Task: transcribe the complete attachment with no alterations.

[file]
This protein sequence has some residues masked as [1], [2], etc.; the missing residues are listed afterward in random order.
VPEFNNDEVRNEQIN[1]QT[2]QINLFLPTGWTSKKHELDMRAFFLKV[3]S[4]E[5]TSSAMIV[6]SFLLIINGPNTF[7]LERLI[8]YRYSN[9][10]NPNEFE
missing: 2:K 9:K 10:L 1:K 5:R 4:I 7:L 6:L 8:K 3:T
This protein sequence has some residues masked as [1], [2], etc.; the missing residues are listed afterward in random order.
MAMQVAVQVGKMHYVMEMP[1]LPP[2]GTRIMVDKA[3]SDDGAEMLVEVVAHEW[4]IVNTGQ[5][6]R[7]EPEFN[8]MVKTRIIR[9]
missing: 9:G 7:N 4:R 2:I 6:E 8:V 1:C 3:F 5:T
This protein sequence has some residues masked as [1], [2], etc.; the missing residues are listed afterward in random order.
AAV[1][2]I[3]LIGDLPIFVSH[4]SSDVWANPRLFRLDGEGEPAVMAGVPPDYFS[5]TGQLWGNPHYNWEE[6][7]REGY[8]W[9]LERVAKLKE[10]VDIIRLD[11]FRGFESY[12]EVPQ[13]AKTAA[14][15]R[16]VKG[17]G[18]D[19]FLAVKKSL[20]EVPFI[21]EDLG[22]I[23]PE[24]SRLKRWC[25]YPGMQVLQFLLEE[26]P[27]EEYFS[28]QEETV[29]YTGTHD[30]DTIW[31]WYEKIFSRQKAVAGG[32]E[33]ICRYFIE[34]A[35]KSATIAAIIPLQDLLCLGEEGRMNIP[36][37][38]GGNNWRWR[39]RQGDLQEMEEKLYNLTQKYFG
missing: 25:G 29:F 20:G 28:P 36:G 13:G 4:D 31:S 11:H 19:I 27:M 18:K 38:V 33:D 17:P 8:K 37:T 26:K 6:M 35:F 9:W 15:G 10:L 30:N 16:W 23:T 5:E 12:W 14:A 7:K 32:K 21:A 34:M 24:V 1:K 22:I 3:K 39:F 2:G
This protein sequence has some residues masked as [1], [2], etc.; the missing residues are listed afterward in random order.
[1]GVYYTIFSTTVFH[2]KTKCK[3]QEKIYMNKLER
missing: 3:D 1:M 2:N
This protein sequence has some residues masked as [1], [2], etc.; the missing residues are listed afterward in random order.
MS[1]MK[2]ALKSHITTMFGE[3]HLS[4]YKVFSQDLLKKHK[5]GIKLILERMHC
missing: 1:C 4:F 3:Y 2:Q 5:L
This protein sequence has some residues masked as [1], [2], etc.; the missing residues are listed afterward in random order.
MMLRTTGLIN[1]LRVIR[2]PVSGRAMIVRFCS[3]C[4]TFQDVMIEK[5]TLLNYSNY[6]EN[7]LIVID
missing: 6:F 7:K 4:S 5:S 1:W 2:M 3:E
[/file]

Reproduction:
This protein sequence has some residues masked as [1], [2], etc.; the missing residues are listed afterward in random order.
VPEFNNDEVRNEQIN[1]QT[2]QINLFLPTGWTSKKHELDMRAFFLKV[3]S[4]E[5]TSSAMIV[6]SFLLIINGPNTF[7]LERLI[8]YRYSN[9][10]NPNEFE
missing: 2:K 9:K 10:L 1:K 5:R 4:I 7:L 6:L 8:K 3:T
This protein sequence has some residues masked as [1], [2], etc.; the missing residues are listed afterward in random order.
MAMQVAVQVGKMHYVMEMP[1]LPP[2]GTRIMVDKA[3]SDDGAEMLVEVVAHEW[4]IVNTGQ[5][6]R[7]EPEFN[8]MVKTRIIR[9]
missing: 9:G 7:N 4:R 2:I 6:E 8:V 1:C 3:F 5:T
This protein sequence has some residues masked as [1], [2], etc.; the missing residues are listed afterward in random order.
AAV[1][2]I[3]LIGDLPIFVSH[4]SSDVWANPRLFRLDGEGEPAVMAGVPPDYFS[5]TGQLWGNPHYNWEE[6][7]REGY[8]W[9]LERVAKLKE[10]VDIIRLD[11]FRGFESY[12]EVPQ[13]AKTAA[14][15]R[16]VKG[17]G[18]D[19]FLAVKKSL[20]EVPFI[21]EDLG[22]I[23]PE[24]SRLKRWC[25]YPGMQVLQFLLEE[26]P[27]EEYFS[28]QEETV[29]YTGTHD[30]DTIW[31]WYEKIFSRQKAVAGG[32]E[33]ICRYFIE[34]A[35]KSATIAAIIPLQDLLCLGEEGRMNIP[36][37][38]GGNNWRWR[39]RQGDLQEMEEKLYNLTQKYFG
missing: 25:G 29:F 20:G 28:P 36:G 13:G 4:D 31:S 11:H 19:I 27:M 18:K 38:V 33:D 17:P 8:K 37:T 26:K 6:M 35:F 9:W 15:G 10:L 30:N 16:W 23:T 5:E 12:W 14:A 7:K 32:K 21:A 34:M 24:V 1:K 22:I 3:K 39:F 2:G
This protein sequence has some residues masked as [1], [2], etc.; the missing residues are listed afterward in random order.
[1]GVYYTIFSTTVFH[2]KTKCK[3]QEKIYMNKLER
missing: 3:D 1:M 2:N
This protein sequence has some residues masked as [1], [2], etc.; the missing residues are listed afterward in random order.
MS[1]MK[2]ALKSHITTMFGE[3]HLS[4]YKVFSQDLLKKHK[5]GIKLILERMHC
missing: 1:C 4:F 3:Y 2:Q 5:L
This protein sequence has some residues masked as [1], [2], etc.; the missing residues are listed afterward in random order.
MMLRTTGLIN[1]LRVIR[2]PVSGRAMIVRFCS[3]C[4]TFQDVMIEK[5]TLLNYSNY[6]EN[7]LIVID
missing: 6:F 7:K 4:S 5:S 1:W 2:M 3:E